by David DeFord
David Casstevens of the Dallas Morning News tells
a story about Frank Szymanski, a Notre Dame
center in the 1940s, who had been called as a
witness in a civil suit at South Bend.
"Are you on the Notre Dame football team this year?"
the judge asked.
"Yes, Your Honor."
"Center, Your Honor."
"How good a center?"
Szymanski squirmed in his seat, but said firmly: "Sir,
I'm the best center Notre Dame has ever had."
Coach Frank Leahy, who was in the courtroom, was
surprised. Szymanski always had been modest and
unassuming. So when the proceedings were over, he
took Szymanski aside and asked why he had made
such a statement. Szymanski blushed.
"I hated to do it, Coach," he said. "But, after all, I
was under oath."
I observe two lessons from this story.
First, confidence spawns great achievement. We are
more likely to strive and succeed if we feel we can
This confidence does not come automatically—we
must develop it. This is especially true if we hear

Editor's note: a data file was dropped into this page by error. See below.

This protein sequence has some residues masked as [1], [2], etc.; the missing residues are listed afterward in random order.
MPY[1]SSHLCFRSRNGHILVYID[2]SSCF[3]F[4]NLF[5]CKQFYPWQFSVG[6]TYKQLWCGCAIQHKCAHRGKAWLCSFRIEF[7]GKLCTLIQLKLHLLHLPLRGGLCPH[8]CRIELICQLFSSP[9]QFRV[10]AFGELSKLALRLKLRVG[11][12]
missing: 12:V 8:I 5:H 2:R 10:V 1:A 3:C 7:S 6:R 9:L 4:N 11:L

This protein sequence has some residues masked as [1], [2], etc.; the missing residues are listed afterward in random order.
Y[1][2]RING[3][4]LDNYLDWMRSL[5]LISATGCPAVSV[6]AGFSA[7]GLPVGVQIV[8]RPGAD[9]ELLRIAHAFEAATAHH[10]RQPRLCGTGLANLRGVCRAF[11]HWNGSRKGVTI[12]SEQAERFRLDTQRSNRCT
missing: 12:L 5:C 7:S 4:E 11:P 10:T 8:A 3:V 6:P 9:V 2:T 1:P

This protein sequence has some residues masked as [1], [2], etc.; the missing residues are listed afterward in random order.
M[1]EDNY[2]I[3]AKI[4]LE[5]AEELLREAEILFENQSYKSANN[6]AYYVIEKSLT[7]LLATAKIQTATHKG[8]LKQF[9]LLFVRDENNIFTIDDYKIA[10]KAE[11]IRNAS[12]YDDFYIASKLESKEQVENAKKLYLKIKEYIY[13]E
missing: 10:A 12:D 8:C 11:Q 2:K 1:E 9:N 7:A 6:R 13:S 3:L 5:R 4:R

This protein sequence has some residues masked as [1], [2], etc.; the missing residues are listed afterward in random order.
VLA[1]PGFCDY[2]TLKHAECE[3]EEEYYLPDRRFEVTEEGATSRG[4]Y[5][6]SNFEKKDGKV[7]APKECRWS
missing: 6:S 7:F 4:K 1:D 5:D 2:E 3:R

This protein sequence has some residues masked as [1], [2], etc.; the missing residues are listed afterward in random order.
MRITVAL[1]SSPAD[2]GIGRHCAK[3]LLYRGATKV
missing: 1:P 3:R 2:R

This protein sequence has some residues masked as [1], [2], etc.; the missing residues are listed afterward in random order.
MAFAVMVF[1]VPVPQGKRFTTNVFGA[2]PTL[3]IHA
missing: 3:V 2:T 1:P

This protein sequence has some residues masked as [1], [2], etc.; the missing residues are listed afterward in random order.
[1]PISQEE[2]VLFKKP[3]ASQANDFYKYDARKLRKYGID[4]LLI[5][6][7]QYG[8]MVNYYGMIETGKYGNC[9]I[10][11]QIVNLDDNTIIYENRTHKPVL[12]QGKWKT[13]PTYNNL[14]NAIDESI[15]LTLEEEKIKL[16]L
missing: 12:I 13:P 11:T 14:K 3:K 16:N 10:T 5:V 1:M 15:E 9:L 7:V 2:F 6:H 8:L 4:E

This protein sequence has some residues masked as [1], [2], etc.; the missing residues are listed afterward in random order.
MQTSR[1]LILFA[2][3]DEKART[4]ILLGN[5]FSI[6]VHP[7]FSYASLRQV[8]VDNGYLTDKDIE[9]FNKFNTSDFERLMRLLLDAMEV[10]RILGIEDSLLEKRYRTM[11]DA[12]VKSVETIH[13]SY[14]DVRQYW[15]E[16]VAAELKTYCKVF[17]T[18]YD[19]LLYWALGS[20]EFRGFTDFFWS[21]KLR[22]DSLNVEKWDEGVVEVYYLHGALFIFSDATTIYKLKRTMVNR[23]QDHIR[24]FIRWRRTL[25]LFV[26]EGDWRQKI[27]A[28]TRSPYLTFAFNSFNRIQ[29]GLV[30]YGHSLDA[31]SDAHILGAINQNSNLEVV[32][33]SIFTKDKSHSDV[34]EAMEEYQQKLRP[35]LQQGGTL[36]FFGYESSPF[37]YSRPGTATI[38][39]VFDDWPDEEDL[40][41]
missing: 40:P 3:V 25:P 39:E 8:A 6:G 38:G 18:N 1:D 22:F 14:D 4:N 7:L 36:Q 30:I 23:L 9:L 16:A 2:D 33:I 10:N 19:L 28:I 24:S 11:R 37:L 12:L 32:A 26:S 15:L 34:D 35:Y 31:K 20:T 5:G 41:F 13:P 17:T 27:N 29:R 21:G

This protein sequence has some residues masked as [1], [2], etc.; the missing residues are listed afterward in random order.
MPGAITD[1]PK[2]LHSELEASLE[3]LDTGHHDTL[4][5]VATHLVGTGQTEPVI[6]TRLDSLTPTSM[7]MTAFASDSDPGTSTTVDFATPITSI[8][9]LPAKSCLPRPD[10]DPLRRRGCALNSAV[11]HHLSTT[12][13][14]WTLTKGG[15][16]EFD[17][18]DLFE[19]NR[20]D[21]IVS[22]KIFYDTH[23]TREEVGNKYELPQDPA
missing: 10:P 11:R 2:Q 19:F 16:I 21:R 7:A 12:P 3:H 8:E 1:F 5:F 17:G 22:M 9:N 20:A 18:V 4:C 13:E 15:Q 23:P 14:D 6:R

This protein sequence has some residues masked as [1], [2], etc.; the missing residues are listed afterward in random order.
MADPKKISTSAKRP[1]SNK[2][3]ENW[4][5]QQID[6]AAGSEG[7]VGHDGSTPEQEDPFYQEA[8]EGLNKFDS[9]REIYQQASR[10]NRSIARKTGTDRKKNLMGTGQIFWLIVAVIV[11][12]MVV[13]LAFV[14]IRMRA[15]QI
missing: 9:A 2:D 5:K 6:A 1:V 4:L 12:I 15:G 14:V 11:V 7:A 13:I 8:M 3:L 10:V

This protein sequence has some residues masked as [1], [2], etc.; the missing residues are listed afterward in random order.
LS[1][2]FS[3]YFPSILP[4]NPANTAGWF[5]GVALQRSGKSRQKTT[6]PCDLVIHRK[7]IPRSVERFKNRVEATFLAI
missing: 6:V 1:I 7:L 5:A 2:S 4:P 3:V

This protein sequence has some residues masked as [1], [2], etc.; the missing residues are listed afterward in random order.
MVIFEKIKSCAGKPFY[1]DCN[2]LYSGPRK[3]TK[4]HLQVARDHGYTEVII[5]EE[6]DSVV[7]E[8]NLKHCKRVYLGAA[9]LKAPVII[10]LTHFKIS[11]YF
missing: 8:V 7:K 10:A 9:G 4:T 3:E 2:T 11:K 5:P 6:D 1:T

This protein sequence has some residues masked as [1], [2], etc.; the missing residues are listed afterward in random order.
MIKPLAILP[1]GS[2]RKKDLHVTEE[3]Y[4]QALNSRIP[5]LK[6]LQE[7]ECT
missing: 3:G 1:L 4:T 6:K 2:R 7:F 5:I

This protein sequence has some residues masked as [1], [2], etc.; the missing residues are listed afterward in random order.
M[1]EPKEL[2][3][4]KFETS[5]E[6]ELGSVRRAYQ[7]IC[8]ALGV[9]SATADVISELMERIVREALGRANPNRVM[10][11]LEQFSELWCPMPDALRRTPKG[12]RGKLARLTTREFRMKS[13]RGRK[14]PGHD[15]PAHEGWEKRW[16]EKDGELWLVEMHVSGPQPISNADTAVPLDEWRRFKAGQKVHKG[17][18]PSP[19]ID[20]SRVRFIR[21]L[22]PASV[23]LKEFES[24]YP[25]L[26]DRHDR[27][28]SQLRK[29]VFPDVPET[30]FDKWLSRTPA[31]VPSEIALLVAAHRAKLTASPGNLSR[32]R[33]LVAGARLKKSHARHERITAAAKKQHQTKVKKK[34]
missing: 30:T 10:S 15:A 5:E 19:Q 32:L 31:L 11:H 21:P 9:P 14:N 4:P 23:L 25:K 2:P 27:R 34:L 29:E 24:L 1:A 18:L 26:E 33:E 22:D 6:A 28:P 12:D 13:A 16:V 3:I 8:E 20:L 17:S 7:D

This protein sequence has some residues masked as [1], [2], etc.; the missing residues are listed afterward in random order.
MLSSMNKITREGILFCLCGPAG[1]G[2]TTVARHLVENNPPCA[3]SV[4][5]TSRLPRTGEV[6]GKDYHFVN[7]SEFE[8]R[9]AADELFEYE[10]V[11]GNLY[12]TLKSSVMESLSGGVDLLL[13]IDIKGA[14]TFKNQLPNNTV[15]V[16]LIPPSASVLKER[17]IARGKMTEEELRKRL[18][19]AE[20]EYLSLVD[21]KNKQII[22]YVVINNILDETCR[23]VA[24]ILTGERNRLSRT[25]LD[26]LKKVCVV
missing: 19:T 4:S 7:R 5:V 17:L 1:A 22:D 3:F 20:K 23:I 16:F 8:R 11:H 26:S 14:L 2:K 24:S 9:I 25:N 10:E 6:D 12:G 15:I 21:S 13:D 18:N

continuous messages from others that we will fail.
In the face such negative messages, we must refuse
to allow them to thwart our efforts. Such external
must be quieted and our internal confidence must be
given our ear.
The second lesson I learn from Szymanski is that we
need not trumpet our confidence in our abilities to
make them effective. Frank felt he was the best. But
he displayed modesty. Yet, when pressed to tell the
whole truth, he firmly told it like he saw it.
When we are humble, yet confident we make
believers of those around us. They will turn their
doubt into trust. They will begin to believe it too.
They will stop sending you negative messages, but
will begin to express their confidence in you.
Confidence counts. I challenge you to work on yours.
I’m working on mine.
My mother taught me very early to believe I could
achieve any accomplishment I wanted to. The first
was to walk without braces. Wilma Rudolph
Confidence....thrives only on honesty, on honor, on
the sacredness of obligations, on faithful protection
and on unselfish performance. Without them, it
cannot live. Franklin D. Roosevelt
It is our attitude at the beginning of a difficult task
which, more than anything else, will affect its
successful outcome. William James
In God's eyes, nobody is a nobody. We should
never lose sight of what we may become and
who we are. Marvin J. Ashton
Keep away from people who try to belittle your
ambitions. Small people always do that, but the
really great make you feel that you, too, can
become great. Mark Twain
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